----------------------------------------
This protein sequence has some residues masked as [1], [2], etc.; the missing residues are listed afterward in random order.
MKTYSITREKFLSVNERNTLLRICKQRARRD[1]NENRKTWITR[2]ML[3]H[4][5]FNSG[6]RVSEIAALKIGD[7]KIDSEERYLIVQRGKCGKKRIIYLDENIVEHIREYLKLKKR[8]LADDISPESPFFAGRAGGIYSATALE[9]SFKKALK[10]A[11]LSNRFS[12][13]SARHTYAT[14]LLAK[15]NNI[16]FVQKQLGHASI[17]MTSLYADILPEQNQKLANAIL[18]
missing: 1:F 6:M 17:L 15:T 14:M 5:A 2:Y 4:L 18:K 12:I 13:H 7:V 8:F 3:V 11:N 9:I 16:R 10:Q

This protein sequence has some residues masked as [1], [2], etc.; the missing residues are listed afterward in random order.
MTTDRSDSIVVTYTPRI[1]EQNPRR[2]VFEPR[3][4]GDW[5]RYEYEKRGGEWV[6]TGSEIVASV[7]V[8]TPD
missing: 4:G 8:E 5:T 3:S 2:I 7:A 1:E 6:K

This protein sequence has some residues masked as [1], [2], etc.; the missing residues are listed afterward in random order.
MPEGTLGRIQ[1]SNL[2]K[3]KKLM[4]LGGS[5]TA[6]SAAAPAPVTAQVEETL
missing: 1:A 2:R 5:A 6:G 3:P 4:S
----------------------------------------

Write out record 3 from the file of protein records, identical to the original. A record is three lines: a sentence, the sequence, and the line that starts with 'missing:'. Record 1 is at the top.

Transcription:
This protein sequence has some residues masked as [1], [2], etc.; the missing residues are listed afterward in random order.
MPEGTLGRIQ[1]SNL[2]K[3]KKLM[4]LGGS[5]TA[6]SAAAPAPVTAQVEETL
missing: 1:A 2:R 5:A 6:G 3:P 4:S